We have discussed earlier the importance of drying in a cleaning process. Despite the several hardware options available, hot air dryers remain the "go to" in industrial cleaning processes today. Today's blog will discuss the basic design concept of hot air dryers and how they function.
The main components of hot air dryers are a drying chamber where the work is placed for drying, a heat source and a fan to circulate heated air.
These basic components can be arranged in a myriad of ways depending on the application and the space available.
Drying Chamber -
Typically, the drying chamber is at least partially enclosed. A lid prevents escessive leakage of hot air to the environment. The chamber is constructed of materials that will resist the shedding of particles that would otherwise contaminate the parts being dried. Unpolished stainless steel is ideal. In cases where thermal leakage to the environment is a concern (in a clean room for example) the drying chamber and associated ductwork can be insulated. Most drying chamber lids do not provide a tight seal although it would be easy to argue the importance of sealing the chamber to prevent contamination of parts during drying as we will discuss later.
The blower, as the chamber, should be reltively immune to damage due to humidity and chosen to prevent particle shedding during operation. The blower is the largest potential source of particle contamination in the typical dryer because of its moving parts. The use of electrically driven "squirrel cage" blowers is common although there are many other options available including simple fans. The blower must be able to withstand high temperatures as the return air from the drying chamber will be hot. The flow capacity of the blower should be based on the application. In some cases, air velocity is key while in others, temperature is the primary important factor in drying effectiveness. Search "drying" in the search box below for additional background on this issue.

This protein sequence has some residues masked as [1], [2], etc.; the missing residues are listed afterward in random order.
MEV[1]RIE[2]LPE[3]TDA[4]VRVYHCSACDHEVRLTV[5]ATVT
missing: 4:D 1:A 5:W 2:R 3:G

Air Heater -
The next major component of the basic dryer is a source of heat. As is the case with the blower, the air heater should be relatively immune to humidity and should not generate particles. The air heater has the second largest potential for particle generation in the drying system. Although electric heaters dominate in dryers, other sources of heat including steam and gas are used occasionally (especially in larger systems). The heater should have sufficient capacity to raise the temperature in the dryer in a relatively short period of time but should not be so powerful that excessive cycling is required for temperature control in normal operation. Excess capacity may result in temperature spikes due to the "thermal inertia" of the heater. Finally, the heater should be chosen to provide as little resistance to the flow of air as possible.
Air Exchange -
As discussed in previous blogs, moisture in the form of humidity is created as water evaporates from the surfaces of parts being dried. In a totally closed system, the moisture in the air will eventually reach a saturation point (100% relative humidity) resulting in a decrease in drying efficiency despite adequate temperature and air flow. In order to prevent this, some means of exchanging humid air for less humid air must be provided. In the illustration above, a bleed-off is provided after the blower to exhaust humid air. A damper is provided to control the amount of air exhausted. Makeup air, then, is ideally acquired through a filtered inlet in the "suction" line going to the blower. In the case of a drying chamber that is not totally sealed, some makeup air may also be acquired as it directly enters the chamber. In this case, of course, the air is unfiltered and may introduce particles into the dryer. This may or may not be important depending on the application.
The above has described the basics of a hot air dryer. As you may assume there is a lot more to talk about when it comes to hot air dryers and a lot of both valid and unfounded theories about the best way to configure them. I'll cover these and more in future blogs.
- FJF -